Posts tagged north carolina photographers
Urban Portrait Photography in the Snow - Durham, NC

Here is some urban portrait photography during the recent snow in my darling town of Durham, NC.

Stay warm!

12 portraits from this week. Cinemagraphs too.

here are 12 of my favorite portraits from this week.  just in cased you missed them.

20 portraits that I posted this week l Urban-Modern-Durham, NC

As an unostentatious, low-born portrait photographer it's fairly difficult to get people to your actual website due to low SEO rankings, lack of popularity and the simple fact that I'm pretty new at all this.

One of my goals is to have my "audience size" and "page visits" increase from month-to-month.

I've met this goal for the past 5 months.  

Sometimes though, I post portraits on social networks that never get to my website therefore those of you who follow my blog faithfully don't get to enjoy them.  

So in an attempt to address these important issues I'm going to try and create a post like this once a week. 

Let me know you're out there. Leave a comment please!

 

If you missed my last blog post on how much I freaking hate the holidays along with some art. Click here.

Experimental Portrait Photography - Julian, NC

I recently got invited to an experimental fashion shoot "meet up" by model Sarah Robertson (FB).  She seamlessly pulled together an eclectic group of diverse photographers, make-up artist and models.  

This was a first for me to be able to shoot models.  I think I'll do more. 

Here are some of the photographs that were taken from this shoot.  

MODELS: Morgan Whited, Cheri Green, Sarah Latta, Emily Chandler

MAKE-UP ARTIST: Chenee Jones, Cyera Babbs, Sandy Johnston

Best Self Portrait Photography - Durham, NC

This past week I took a break from other folks and turned the camera on myself with another self portrait photo shoot.

I shot these at 930am-1030am and positioned my screen to create the interesting angle of the sunlight coming through the window.  Honestly I didn't plan this.  It just happened.  

Shot with 50mm lens at 1.2 .  Edited with VSCO FILM 06. Mostly Porta. 

Please leave a comment below on which one is your favorite!

The Story Behind This Portrait - Durham, NC

I approached this gentleman in Durham, NC and asked him if I could take his portrait.  He was leaning against a back alley way watching the pedestrians stroll by.  He seemed disconnected.  I also felt somewhat disconnected and out of place because I wasn't really interacting with the subjects that I was taking portraits of.  

After I asked him if I could take his portrait, he began to tear up and proceeded to tell me that he moved to Durham after Hurricane Katrina. He told me he lost everything.  I was initially confused as to why he was telling me this but I quickly understood that he was simply recognizing the connection that had happened by me approaching him and he was moved enough to tell me the story that he recollects the most.

LESSON LEARNED: Don't just take portraits.  Get the story then take the portrait.   In post-processing I was able to choose the portrait that seemed to communicate the man's story most effectively because we had a short conversation before I took the portrait.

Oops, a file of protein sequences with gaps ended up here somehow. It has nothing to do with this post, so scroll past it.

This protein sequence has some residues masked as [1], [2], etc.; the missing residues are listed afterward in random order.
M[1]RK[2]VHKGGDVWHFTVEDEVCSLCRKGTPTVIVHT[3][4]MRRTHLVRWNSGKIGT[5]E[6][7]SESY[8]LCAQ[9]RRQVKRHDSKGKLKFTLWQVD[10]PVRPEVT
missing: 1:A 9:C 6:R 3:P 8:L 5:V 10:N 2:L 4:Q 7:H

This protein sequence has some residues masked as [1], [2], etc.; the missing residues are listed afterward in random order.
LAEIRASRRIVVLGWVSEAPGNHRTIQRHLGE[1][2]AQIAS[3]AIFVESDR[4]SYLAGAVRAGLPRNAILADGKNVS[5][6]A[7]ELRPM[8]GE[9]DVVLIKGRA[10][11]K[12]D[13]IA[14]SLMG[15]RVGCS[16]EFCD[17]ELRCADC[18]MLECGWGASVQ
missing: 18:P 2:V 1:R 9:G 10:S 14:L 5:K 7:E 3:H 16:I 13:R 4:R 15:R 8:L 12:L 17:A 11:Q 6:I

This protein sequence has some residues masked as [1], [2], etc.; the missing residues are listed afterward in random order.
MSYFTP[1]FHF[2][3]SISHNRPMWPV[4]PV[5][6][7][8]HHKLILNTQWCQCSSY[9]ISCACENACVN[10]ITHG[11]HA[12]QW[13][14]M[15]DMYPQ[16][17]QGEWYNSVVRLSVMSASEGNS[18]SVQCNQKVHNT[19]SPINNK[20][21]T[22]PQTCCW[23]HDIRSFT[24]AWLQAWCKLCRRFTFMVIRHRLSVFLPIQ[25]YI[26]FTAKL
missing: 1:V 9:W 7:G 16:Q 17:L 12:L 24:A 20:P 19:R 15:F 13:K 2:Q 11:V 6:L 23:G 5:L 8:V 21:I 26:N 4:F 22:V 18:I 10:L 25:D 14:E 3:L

My Biggest Struggle with Photography and Lesson Learned

We all have struggles.  We all wish things were different sometimes.  

The thing that makes us special is our passion to connect with others.  The goal with all of my portraits is to somehow connect human beings.  

Here's the problem though.

I use photography to disconnect myself from others sometimes.  It's very easy to be the "the guy with the camera" and not have to talk to anyone.  I often use photography to create a barrier between myself and social situations.   As someone who continually struggles to keep my emotions "under control" this is difficult especially as a photographer. 

This is my biggest struggle with photography. 

The interesting thing is that since I have been shooting more portraits of people, my ability to connect to others has increased.  I am able to talk to others with less anxiety.  I can give an authentic smile to someone and I can leave a shoot with a sense of fullness having met my goal of not only connecting other humans, but also connecting myself. 


LESSON LEARNED: Sometimes the thing we are scared of the most is actually the thing we need the most. 


Bipolar Disorder and Photography

 

Recently I was featured on Broken Light Collective's gallery.  They are an organization that enhances "the lives of people living with or affected by mental illness through the use of therapeutic photography".

I have been waiting for an opportunity to share this part of my life and I feel this will do.

I have Bipolar II.  Bipolar II is a more mild form of the commonly heard of mental illness, Bipolar I, that results in depression and mania. 

This has actually been one of the catalyst to my quite successful creative life according to "The link Between Bipolar Disorders and Creativity: Evidence From Personality and Temperament Studies." (2010) by S. Ketter Srivastava.  A study from Karolinska Institute in Sweden also shows that families with a history of bipolar...were more likely to produce creative people.  

Yay for me. Right?

Well yeah kind of,  but I will tell you this:

I do struggle everyday to keep it together.  My family, health, job, creative projects and the like continually fill my mind with energy and daunting taxation. 

Photography, and being creative in general, has been my prime source of therapy.  

As you enjoy my photos understand that they are not just photos but they are an extension of me, my thoughts and a lot of times they're not happy.  


Recently, one of my favorite photographers, Jeremy Cowart, was asked to do an interview with only one question asked: "What is the single most effective marketing tactic you use to grow your photography business?"